This was all happening at a time when incredible growth in the education world was also occurring.  Technology was weaving its way into the classroom, just as it had done in many other areas of our lives. Teachers were finding new ways to teach, exploring ideas and systems online and getting support from unlikely places all over the globe. E-Learning was beginning to take ahold, and STEMscopes was a pioneer in this new concept called the “blended learning.”  Things like a “flipped classroom” began making sense to teachers.  This was a new idea where the educator videotaped their lectures so that students could watch them at home and spend their time in class doing hands-on projects.  In fact, one project that I worked on was based on a grant for two Rice University professors to develop a flipped classroom for their engineering department. This was cutting edge stuff!

As STEMscopes grew, so did the need for more video on the website. We were producing several videos for each lesson, and these were all based on the Texas Science standards, or TEKS. When STEMscopes began moving into other states, we had to adapt everything for other state’s standards, and eventually for the Next Generation Science Standards.  I was offered a full-time position, and I jumped at the opportunity without hesitation. Never had a career move felt more natural than this one.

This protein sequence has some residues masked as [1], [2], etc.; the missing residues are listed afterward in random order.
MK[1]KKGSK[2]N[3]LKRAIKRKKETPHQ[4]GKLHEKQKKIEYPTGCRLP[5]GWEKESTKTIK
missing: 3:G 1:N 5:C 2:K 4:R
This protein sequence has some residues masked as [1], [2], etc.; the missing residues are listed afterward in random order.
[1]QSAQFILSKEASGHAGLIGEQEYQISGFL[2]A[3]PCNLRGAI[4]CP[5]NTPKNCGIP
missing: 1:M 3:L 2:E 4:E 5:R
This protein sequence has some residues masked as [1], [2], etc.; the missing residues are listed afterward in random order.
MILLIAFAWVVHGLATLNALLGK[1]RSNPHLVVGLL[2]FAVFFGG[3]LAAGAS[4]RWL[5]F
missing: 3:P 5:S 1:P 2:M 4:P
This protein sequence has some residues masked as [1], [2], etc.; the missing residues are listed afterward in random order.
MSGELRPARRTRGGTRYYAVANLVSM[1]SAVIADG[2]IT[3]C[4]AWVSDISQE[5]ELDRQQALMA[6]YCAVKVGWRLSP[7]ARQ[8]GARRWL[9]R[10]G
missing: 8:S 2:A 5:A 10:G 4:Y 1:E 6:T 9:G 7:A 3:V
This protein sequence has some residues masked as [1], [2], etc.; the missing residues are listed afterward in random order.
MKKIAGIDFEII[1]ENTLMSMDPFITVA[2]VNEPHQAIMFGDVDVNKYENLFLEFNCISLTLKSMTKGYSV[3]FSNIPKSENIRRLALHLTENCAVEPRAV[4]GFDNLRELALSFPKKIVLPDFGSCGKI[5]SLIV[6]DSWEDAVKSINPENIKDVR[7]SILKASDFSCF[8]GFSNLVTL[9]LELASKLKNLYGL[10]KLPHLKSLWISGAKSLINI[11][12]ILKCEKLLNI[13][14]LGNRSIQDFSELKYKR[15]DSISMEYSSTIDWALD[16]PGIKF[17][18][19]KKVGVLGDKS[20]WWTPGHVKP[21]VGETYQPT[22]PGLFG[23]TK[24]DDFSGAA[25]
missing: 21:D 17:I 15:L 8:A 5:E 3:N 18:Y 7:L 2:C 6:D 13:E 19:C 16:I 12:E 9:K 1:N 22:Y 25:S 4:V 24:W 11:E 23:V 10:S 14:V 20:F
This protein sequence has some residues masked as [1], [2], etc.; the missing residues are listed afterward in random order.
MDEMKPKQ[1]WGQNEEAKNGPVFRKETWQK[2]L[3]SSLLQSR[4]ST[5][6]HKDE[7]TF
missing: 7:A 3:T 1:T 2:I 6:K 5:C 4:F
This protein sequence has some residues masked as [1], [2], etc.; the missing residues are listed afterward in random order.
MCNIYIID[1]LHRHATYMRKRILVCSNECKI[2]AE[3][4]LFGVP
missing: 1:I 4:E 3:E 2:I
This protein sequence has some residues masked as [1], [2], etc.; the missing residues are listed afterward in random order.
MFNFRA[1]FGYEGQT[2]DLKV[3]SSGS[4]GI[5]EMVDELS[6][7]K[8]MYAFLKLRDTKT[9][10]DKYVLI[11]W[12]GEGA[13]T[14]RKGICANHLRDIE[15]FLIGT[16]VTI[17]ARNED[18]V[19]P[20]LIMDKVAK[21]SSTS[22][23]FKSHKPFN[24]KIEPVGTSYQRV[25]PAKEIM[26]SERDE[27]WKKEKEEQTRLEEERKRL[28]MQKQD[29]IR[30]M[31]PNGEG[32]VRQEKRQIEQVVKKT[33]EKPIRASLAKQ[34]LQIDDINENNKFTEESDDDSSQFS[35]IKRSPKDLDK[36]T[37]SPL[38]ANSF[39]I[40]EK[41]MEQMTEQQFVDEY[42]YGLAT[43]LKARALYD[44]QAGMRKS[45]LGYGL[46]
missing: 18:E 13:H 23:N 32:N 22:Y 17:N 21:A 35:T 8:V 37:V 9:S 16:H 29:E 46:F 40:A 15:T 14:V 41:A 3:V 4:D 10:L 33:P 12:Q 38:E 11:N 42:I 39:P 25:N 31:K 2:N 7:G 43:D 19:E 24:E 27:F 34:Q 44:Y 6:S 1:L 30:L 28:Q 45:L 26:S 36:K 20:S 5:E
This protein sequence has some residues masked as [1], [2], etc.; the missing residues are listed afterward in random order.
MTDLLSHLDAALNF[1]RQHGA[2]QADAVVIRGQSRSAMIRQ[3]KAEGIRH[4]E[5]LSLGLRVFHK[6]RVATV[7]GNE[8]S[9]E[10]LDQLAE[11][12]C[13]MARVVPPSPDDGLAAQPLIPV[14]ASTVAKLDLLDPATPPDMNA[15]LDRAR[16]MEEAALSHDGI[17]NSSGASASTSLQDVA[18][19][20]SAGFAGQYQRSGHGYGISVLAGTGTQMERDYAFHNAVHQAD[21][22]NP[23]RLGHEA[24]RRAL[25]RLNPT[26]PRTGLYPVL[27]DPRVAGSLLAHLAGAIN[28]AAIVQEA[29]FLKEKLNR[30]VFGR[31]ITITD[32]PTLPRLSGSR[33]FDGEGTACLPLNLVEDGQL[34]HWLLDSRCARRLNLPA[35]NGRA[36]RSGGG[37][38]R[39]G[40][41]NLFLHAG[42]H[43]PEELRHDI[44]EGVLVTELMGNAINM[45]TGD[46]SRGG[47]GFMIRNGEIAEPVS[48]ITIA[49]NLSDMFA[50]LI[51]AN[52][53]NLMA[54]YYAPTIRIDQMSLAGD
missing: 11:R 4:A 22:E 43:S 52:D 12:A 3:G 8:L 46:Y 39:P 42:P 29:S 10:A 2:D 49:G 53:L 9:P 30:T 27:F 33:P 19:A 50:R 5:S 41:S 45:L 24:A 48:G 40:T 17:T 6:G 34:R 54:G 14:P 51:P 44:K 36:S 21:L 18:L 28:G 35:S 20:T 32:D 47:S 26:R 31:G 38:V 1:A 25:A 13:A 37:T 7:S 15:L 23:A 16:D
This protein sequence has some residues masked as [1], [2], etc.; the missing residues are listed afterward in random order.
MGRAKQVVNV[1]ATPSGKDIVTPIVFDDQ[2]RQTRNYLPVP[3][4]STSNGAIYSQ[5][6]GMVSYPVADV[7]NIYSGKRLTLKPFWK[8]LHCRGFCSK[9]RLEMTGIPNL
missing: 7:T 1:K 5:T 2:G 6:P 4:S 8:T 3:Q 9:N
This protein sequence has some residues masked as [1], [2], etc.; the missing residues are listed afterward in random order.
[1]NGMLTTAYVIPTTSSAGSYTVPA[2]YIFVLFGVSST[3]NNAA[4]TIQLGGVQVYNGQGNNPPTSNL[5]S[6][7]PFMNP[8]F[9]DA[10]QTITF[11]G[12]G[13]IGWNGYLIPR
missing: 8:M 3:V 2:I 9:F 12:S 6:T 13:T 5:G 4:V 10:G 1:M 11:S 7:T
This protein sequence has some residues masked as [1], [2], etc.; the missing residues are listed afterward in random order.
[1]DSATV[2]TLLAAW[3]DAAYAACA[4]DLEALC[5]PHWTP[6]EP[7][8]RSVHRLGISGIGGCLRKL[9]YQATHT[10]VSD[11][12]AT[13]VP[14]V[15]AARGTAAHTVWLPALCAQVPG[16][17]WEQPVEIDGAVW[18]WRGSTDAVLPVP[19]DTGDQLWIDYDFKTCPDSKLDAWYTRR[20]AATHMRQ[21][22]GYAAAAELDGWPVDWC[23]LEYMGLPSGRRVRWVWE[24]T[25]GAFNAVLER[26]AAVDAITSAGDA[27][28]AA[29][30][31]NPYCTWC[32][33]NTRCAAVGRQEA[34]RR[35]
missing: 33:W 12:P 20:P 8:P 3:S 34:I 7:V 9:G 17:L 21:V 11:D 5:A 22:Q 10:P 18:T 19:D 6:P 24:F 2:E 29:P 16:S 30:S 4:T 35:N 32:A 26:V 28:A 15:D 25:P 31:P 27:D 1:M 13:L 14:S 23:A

There was a small issue, however, and that was my limited knowledge of pedagogy and new technologies in teaching.  I felt under-qualified sometimes, especially when discussing concepts and ideas with other teachers.  For me, this was the inspiration to go back and get my Masters in Education. I didn’t have a clue what to expect, and to be honest, my mind was blown. Education and Technology are experiencing such rapid change right now that they need people like me!  Not many people I know go back to school for a new career at my age, but I’ve always seen myself as a lifelong learner.  What could be more exciting?

Who knows, maybe when I’m in my eighties or nineties I’ll finally get a chance to have my own talk show!

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What Do We Do?

While we have worked with most every kind of creative medium, our focus has always been video.

We shoot with a variety of different cameras to suit the needs of the client.

Our favorite camera is the EOS C100, a digital cinema camera made by Canon.

We work on the Apple Mac Pro in Final Cut Pro and Apple Motion, but can also produce work using Adobe Premiere.

In addition to our video services, we are handy with still photography, graphic design and copy writing. We’re known for the creative twist we give Power Point slides and graphic brochures for speakers.

Here’s an example:

Jim Jacobus One Sheet Brochure

 

Oh, and we do Green Screen production, on-the-go!  Ask us about our “to-go” rates!

Who Do We Do It For?

Here is a partial list of our clients:

Who Are We?

Let’s get the boring stuff out of the way first. As the owner of this small business, I am the driving creative force behind everything we do.

To give you a little background, my sister and I were raised in the United States Foreign Service, so I grew up all over the place; namely Soviet Russia, Chile, Argentina and Panama. I went to Boston University and studied film and broadcasting.

My career has been one of those organic things that has morphed several times over the years. I spent a decade in venue management and had the opportunity to rub elbows with the glitterati of 1980’s New York Nightlife and the early efforts of people like Deborah Harry, Cyndi Lauper, Boy George and RuPaul.